Saturday, September 19, 2020

Sounding board/sounding bored

While it's true that the Internet can sell you a book or provide e-Books for free, use gazettes in its research and tell you places you can read magazines, allow you to watch television - in the form of web series - and film, stream theatre and the coverage of live events in often unexpurgated form, it's no less ephemeral than radio if the site is taken down or the particular item you're looking for, removed

Web does radio. Does it ever. As searches revealed so often, you can listen to the radio stations themselves on streaming services. Superior in the sense that I can listen to the first commercial AM station I ever listened to, 6MD, or see what its FM counterpart (successor?) 6MER is all about, even though I am now 3,597.7kms from where it's located. This is something DXers could only dream of.
Indeed, the reach is formidable. If anything, the drawback is there is too much choice; making the grab for audience and advertising dollars all the more challenging.

Listeners to talk radio now have podcasts vying for their attention and music lovers can get very specific on music streaming services.  Many cover both.

Tuesday, September 15, 2020

Sound Off

 The first thing to remark in bringing the Internet into it is, in some circles I'm sure, Game Over. Even that lucky or precise find of the Radio National broadcast saved on their page is part of the Internet, a feature of the World Wide Web. 

But that's no fun. 

The next thing to note is that comparing how the Web deals with cross-cultural semantics on Usenet newsgroups, message boards, and social media to radio is useful when looking at the interaction on talk radio and from listeners of a show who are invited to phone in, but is not so all encompassing to be an accurate yardstick. There are a range of views and there is often a mediator but much radio more resembles a static website where there is little or no two-way communication. The typical model for entertainment and educational content is the announcer interviewing a specialist guest. This is the model in our Radio National example.

Similarly the blog is a discourse that mainly flows in one direction with perhaps a few invited comments on each post. LiveJournal presents a round of same while, within the field, Translation Journal is another good source. The subject does lend itself to some worldwide navel-gazing.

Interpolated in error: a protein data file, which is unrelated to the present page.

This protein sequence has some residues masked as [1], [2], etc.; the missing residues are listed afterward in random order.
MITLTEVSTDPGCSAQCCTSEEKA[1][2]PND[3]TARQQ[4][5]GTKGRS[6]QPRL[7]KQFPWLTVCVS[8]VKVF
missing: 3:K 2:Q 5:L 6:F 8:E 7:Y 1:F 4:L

Tuesday, September 08, 2020

Radioing round

 As we also saw, radio brings you the newspaper, radio has book clubs, radio discusses magazine articles and interviews scholars on their research papers and specialist journal outpourings, radio gets you in the mood for a musical or puts you off seeing a movie.  Radio says what it wants about television. Radio is a platform for zealots and dilettantes; bots and tots and whatnot. Wot.  

So it remains to again apply the blowtorch sound effects and see how differently radio treats a subject to its counterparts. There are two ways of doing this: by taking a subject that someone has noted the discussion or examination of on air and then related in some other, less ephemeral, form or by transcribing something direct from the radio. I will probably sneak back to do the second but, since this takes considerably longer, we will settle for the third hand account first. If that makes sense.

The next task then is to find out if there has been any such discussion on our subject, which we'll put as 'cross-cultural semantics'. We find one on Radio National and then we see what newspapers and magazines, movies and television, have to say.*

*the blogger's solution to a trend for hyperlinks to give us more of the same - commentary on radio rather than commentary on the radio - was to check in with IMDB for movies and Trove for paper products. While no newspaper really addressed this high-falutin' subject matter, Realtime. mentions 'cross-cultural' a couple of times in their write-up and they appear to be some magazine or journal about on screen material so covers the gamut in some respects.

(Of course the Radio National link, having captured the conversation, eliminates any real need to sit recording or transcribing some new chat. Back in the day, the only reason you'd sit by your radio cassette was to press record when your favourite song came on; DJ patter didn't get much of a look-in.)